SEOUL/UNITED NATIONS (Reuters) - North Korea threatened the United States on Thursday with a preemptive nuclear strike, raising the level of rhetoric as the U.N. Security Council approved new sanctions against the reclusive country.
The White House said North Korea’s threats would only lead to Pyongyang’s further international isolation and declared that the United States was “fully capable” of defending against any North Korean missile attack.
China’s U.N. Ambassador Li Baodong said Beijing wanted to see “full implementation” of the new Security Council resolution, which tightens financial restrictions on Pyongyang and cracks down on its attempts to ship and receive banned cargo.
North Korea has accused the United States of using military drills in South Korea as a launch pad for a nuclear war and has scrapped the armistice with Washington that ended hostilities in the 1950-53 Korean War.
A North Korean general said on Tuesday that Pyongyang was scrapping the armistice. But the two sides remain technically at war as the civil war did not end with a treaty.
North Korea threatens the United States and its “puppet,” South Korea, on an almost daily basis.
“Since the United States is about to ignite a nuclear war, we will be exercising our right to preemptive nuclear attack against the headquarters of the aggressor in order to protect our supreme interest,” the North’s foreign ministry spokesman said in a statement carried by the official KCNA news agency.
North Korea conducted a third nuclear test on February 12, in defiance of U.N. resolutions, and declared it had achieved progress in securing a functioning atomic arsenal. It is widely believed that the North does not have the capacity for a nuclear strike against the mainland of the United States.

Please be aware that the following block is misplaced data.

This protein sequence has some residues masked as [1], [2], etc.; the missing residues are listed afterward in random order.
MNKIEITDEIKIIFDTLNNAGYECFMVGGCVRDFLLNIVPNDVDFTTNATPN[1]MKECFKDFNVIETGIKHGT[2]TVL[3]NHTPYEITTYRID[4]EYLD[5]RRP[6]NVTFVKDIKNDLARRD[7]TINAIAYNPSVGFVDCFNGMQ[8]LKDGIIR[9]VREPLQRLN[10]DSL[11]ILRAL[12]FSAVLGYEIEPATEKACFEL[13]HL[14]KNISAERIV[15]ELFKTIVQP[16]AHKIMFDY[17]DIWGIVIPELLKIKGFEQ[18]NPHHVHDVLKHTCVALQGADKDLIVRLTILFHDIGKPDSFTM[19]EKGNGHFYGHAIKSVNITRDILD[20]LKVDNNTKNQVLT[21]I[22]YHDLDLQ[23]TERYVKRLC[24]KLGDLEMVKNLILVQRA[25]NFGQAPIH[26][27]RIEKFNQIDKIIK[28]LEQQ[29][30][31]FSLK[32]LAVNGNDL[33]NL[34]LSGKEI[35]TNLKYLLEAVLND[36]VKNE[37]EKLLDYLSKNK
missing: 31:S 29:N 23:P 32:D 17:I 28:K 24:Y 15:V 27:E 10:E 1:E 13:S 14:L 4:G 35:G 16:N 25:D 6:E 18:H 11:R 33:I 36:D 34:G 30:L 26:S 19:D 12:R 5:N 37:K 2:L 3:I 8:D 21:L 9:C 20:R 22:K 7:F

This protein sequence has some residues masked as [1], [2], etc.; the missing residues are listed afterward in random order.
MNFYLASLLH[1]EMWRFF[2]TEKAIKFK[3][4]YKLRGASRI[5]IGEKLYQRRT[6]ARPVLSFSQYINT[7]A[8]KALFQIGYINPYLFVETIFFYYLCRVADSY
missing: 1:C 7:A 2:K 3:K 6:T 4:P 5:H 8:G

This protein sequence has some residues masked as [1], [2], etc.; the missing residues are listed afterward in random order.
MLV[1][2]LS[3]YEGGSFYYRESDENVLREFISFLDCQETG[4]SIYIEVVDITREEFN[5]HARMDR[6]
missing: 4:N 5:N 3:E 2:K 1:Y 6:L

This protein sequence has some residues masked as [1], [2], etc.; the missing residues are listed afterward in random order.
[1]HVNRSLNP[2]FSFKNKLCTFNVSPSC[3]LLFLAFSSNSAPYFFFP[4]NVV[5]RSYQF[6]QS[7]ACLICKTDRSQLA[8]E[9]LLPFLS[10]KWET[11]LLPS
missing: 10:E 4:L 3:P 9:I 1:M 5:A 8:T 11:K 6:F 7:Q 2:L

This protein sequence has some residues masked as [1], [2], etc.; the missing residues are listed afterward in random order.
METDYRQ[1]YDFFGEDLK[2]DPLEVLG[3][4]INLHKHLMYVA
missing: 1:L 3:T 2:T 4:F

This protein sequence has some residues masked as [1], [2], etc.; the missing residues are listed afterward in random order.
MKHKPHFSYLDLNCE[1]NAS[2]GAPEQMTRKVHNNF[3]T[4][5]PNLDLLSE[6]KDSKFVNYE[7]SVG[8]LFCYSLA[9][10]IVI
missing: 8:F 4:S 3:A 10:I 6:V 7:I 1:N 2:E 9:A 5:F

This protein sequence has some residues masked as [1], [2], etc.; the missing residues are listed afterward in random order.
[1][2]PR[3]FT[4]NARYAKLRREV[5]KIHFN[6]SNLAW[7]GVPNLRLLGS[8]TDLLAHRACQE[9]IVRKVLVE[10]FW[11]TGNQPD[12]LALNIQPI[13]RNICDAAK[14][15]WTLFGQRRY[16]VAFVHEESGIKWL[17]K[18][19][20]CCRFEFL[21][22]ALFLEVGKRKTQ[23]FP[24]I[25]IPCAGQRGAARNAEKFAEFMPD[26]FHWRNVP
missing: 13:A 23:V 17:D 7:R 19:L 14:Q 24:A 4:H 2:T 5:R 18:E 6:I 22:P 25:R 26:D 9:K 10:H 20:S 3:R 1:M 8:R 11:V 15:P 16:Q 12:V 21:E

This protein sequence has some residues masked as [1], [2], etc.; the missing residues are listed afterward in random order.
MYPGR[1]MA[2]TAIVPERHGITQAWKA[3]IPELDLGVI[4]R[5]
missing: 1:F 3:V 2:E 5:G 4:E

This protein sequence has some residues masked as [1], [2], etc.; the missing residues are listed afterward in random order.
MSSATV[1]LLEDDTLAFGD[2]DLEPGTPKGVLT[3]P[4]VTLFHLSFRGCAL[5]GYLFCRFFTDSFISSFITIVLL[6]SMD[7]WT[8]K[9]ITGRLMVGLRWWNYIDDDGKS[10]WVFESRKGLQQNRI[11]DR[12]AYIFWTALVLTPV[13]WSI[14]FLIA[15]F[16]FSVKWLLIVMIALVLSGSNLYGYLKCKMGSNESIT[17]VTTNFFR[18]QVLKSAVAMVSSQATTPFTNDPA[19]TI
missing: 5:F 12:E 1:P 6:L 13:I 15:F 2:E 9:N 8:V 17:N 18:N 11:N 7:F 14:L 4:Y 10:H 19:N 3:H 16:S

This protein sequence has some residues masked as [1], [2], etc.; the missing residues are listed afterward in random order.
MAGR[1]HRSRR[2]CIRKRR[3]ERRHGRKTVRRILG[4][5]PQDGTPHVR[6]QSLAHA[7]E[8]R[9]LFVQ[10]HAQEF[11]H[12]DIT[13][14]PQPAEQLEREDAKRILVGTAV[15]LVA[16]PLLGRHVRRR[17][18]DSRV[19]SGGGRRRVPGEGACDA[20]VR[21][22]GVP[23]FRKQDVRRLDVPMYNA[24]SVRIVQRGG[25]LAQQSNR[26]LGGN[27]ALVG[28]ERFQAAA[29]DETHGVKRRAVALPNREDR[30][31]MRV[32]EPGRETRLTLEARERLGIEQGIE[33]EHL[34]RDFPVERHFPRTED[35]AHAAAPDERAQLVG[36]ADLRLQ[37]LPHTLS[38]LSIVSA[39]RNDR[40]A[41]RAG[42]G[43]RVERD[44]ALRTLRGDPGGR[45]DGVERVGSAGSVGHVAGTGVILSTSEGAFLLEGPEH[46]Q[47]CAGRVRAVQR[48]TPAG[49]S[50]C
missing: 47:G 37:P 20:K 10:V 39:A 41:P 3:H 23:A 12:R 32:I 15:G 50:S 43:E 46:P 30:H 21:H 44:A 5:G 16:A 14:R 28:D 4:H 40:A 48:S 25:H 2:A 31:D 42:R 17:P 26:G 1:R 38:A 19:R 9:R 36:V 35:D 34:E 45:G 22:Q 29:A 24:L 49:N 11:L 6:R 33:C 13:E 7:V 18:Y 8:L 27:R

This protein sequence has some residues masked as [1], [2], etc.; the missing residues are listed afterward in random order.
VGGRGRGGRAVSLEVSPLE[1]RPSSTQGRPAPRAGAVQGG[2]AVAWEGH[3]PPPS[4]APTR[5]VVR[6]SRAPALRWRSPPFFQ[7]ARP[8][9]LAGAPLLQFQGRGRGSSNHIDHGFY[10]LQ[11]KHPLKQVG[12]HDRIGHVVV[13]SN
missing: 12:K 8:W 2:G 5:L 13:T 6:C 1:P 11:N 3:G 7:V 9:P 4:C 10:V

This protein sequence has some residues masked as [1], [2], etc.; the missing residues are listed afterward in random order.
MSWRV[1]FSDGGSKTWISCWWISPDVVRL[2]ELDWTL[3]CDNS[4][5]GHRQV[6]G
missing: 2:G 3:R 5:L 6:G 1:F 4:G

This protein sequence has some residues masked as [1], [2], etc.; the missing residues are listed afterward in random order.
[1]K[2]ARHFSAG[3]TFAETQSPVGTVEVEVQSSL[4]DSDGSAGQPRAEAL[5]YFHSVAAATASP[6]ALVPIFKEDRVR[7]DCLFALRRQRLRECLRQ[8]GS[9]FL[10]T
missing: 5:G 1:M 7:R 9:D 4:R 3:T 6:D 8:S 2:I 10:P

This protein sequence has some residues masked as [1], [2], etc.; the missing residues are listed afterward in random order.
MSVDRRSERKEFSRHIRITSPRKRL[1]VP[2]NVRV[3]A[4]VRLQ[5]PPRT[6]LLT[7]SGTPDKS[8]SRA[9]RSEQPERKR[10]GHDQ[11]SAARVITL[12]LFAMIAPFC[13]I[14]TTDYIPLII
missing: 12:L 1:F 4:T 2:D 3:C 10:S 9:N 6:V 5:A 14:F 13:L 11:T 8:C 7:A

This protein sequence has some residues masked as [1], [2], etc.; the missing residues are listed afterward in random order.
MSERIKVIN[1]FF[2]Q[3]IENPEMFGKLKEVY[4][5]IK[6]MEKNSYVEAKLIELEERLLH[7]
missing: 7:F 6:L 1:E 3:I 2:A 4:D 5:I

With tensions high on the Korean peninsula, the U.N. Security Council voted unanimously to expand its sanctions on North Korea. The new sanctions were agreed after three weeks of negotiations between the United States and China, which has a history of resisting tough measures against its ally and neighbor.
The resolution specifies some luxury items North Korea’s elite is not allowed to import, such as yachts, racing cars, luxury automobiles and certain types of jewelry. This is intended to close a loophole that had allowed countries to decide for themselves what constitutes a luxury good.
“These sanctions will bite and bite hard,” said U.S. Ambassador to the United Nations Susan Rice.
The export of luxury goods to North Korea has been prohibited since 2006, though diplomats and analysts said the enforcement of U.N. sanctions has been uneven.
U.N. Secretary-General Ban Ki-moon, a former South Korean foreign minister, welcomed the council’s move, saying in a statement that the resolution “sent an unequivocal message to (North Korea) that the international community will not tolerate its pursuit of nuclear weapons.”
The success of the new measures, council diplomats said, will depend to a large extent on the willingness of China to enforce them more strictly than it has in the past.
However, there was some praise for the new sanctions, which were designed make the punitive measures more like to those used against Iran, which Western officials say have been surprisingly successful.
Pyongyang was hit with U.N. sanctions in retaliation for its 2006 and 2009 nuclear tests. Those measures were subsequently tightened and expanded after several rocket launches by the North.
In addition to the luxury goods ban, there is an arms embargo on North Korea, and it is forbidden from trading in nuclear and missile technology.